Baruch Atah Adonai Eloheinu Melech Ha-olam, oseh ma-aseh v'reisheet.

We praise you Eternal God, Sovereign of the universe, who makes the work of creation.


Key West

Sydney Australia
Uluru
Ketchikan Alaska
Vancouver British Columbia
Bahamas
Key West

Send me your best sunset photos. I would love to see them. 

Shabbat Shalom

Saturday, 18 February 2017

Holy Work on Shabbat

I am spending Shabbat morning watching this scene from my balcony.

Why you may ask?

Well before I answer that question, a bit of backstory is in order.

This is the pool in our building in the Southern Home. Several months ago, the city found several problems with the now almost thirty-year-old structure and insisted on repairs. The condo association tried to put off the fixes for as long as possible (read: until the snowbird season was concluded) but the city would have none of it. If the repairs weren't done in a timely manner, fines would be imposed. So last week, the pool was drained and work began on the removal of tile, the reparation of cracks, lighting replacement, and various other smaller issues. We were told that the project could take several weeks and as such, those who used the pool on a regular basis would need to make alternate arrangements. Yes, there was plenty of bitching and moaning from people in the building, but sometimes there just isn't a choice. 

Given the location of the pool with respect to our condo, the Husband and I have had a front-row seat to the action. And it has been surprisingly and hypnotically entertaining. 

At times it felt as though the job would never get started let alone completed. We saw a lot of standing around by workers. While there were at least four guys here on any given day, it was rare to see more than one work at a time. Granted, we are not pool repair people and are ignorant to the craft, but it did seem that more than a few dramatic domestic issues were being played out on phone calls than actual pool repair. (Yes...we can hear conversations clearly and I really hope that whoever was on the other end of one particularly vile string of expletives was smart enough to leave the SOB.)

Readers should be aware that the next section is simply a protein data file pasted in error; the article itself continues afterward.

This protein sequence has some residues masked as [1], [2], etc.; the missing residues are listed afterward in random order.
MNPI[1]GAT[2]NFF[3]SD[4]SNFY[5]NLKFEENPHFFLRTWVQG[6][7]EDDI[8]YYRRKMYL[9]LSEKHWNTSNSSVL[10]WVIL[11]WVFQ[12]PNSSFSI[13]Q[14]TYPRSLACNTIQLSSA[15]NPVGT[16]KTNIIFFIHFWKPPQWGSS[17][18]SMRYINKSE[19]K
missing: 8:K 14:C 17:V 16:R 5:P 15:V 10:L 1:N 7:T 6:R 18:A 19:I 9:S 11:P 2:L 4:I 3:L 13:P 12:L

That said, while the work did seem to progress at the pace of a snail racing a sponge, it did progress.  I noticed that I was starting to recognize the various craftspeople and to understand what each particular contribution was to the project as a whole. There were the tile master and the concrete pourer. There were the electrician and the apprentice. There was the one guy who was here for one day and fired the next. (We know he was fired because they talked about it...loudly.) I noticed the particular dynamics of their work environment, how it actually functioned like a well-choreographed dance. I observed how some of the guys had an obvious report and how they might ignore or playfully haze the newcomers. But mostly, I was enthralled by their music.